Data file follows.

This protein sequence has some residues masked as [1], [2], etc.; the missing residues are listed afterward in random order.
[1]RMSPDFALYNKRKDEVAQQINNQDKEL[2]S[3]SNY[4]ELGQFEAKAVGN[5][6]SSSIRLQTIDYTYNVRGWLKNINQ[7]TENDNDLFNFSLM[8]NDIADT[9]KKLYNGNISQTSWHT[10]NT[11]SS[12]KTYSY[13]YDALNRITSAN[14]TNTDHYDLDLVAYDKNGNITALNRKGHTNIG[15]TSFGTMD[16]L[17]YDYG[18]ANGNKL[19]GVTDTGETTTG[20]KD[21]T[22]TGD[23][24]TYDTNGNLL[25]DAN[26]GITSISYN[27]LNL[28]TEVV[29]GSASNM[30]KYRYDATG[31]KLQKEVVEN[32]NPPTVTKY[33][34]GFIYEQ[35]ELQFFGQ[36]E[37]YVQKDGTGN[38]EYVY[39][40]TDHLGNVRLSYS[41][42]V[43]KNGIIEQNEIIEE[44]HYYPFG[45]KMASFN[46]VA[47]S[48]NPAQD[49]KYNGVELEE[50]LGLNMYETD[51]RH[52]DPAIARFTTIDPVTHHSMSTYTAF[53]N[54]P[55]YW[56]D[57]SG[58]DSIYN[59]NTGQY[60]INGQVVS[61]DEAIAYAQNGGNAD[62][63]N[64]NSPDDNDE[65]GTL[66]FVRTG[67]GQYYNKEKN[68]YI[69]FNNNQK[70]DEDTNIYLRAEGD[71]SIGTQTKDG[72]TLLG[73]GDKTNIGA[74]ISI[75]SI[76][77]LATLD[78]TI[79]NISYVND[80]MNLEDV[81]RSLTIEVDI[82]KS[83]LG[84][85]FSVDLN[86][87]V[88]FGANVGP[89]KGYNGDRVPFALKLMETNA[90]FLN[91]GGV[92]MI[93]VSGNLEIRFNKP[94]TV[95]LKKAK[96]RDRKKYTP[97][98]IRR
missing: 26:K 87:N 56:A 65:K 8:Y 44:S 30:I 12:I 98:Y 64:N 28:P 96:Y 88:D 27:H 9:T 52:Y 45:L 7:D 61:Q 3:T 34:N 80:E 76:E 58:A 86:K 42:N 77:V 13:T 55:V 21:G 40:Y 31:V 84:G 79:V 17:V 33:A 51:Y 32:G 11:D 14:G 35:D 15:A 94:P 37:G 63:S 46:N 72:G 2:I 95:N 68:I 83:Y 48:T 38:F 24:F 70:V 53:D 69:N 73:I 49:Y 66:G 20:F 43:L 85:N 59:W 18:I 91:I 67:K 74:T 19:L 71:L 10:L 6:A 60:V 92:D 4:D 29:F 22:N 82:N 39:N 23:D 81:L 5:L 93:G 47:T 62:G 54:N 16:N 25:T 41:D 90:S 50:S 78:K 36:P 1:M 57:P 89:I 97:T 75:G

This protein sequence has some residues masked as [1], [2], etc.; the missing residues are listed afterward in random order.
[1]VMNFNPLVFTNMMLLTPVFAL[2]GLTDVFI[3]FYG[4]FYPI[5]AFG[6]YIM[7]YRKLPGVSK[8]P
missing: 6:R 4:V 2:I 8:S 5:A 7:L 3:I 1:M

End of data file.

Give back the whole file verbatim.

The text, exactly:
This protein sequence has some residues masked as [1], [2], etc.; the missing residues are listed afterward in random order.
[1]RMSPDFALYNKRKDEVAQQINNQDKEL[2]S[3]SNY[4]ELGQFEAKAVGN[5][6]SSSIRLQTIDYTYNVRGWLKNINQ[7]TENDNDLFNFSLM[8]NDIADT[9]KKLYNGNISQTSWHT[10]NT[11]SS[12]KTYSY[13]YDALNRITSAN[14]TNTDHYDLDLVAYDKNGNITALNRKGHTNIG[15]TSFGTMD[16]L[17]YDYG[18]ANGNKL[19]GVTDTGETTTG[20]KD[21]T[22]TGD[23][24]TYDTNGNLL[25]DAN[26]GITSISYN[27]LNL[28]TEVV[29]GSASNM[30]KYRYDATG[31]KLQKEVVEN[32]NPPTVTKY[33][34]GFIYEQ[35]ELQFFGQ[36]E[37]YVQKDGTGN[38]EYVY[39][40]TDHLGNVRLSYS[41][42]V[43]KNGIIEQNEIIEE[44]HYYPFG[45]KMASFN[46]VA[47]S[48]NPAQD[49]KYNGVELEE[50]LGLNMYETD[51]RH[52]DPAIARFTTIDPVTHHSMSTYTAF[53]N[54]P[55]YW[56]D[57]SG[58]DSIYN[59]NTGQY[60]INGQVVS[61]DEAIAYAQNGGNAD[62][63]N[64]NSPDDNDE[65]GTL[66]FVRTG[67]GQYYNKEKN[68]YI[69]FNNNQK[70]DEDTNIYLRAEGD[71]SIGTQTKDG[72]TLLG[73]GDKTNIGA[74]ISI[75]SI[76][77]LATLD[78]TI[79]NISYVND[80]MNLEDV[81]RSLTIEVDI[82]KS[83]LG[84][85]FSVDLN[86][87]V[88]FGANVGP[89]KGYNGDRVPFALKLMETNA[90]FLN[91]GGV[92]MI[93]VSGNLEIRFNKP[94]TV[95]LKKAK[96]RDRKKYTP[97][98]IRR
missing: 26:K 87:N 56:A 65:K 8:Y 44:S 30:I 12:I 98:Y 64:N 28:P 96:Y 88:D 27:H 9:T 52:Y 45:L 7:D 61:Q 3:T 34:N 80:E 76:E 58:A 86:K 42:N 77:V 13:T 55:V 21:G 40:Y 31:V 84:G 79:V 17:V 33:A 51:Y 32:G 11:D 14:G 35:D 15:A 94:P 37:G 63:S 46:N 72:G 2:I 95:N 68:I 83:Y 48:T 38:F 24:F 70:V 53:D 69:N 73:I 49:Y 66:G 20:F 43:L 85:N 59:W 18:I 91:I 67:K 74:T 19:L 71:L 10:L 6:A 60:V 92:D 4:D 29:F 22:N 82:N 39:N 23:D 81:L 5:L 93:G 47:T 62:G 54:N 16:N 25:T 41:D 90:S 50:S 78:K 36:P 1:M 57:P 89:I 97:T 75:G

This protein sequence has some residues masked as [1], [2], etc.; the missing residues are listed afterward in random order.
[1]VMNFNPLVFTNMMLLTPVFAL[2]GLTDVFI[3]FYG[4]FYPI[5]AFG[6]YIM[7]YRKLPGVSK[8]P
missing: 6:R 4:V 2:I 8:S 5:A 7:L 3:I 1:M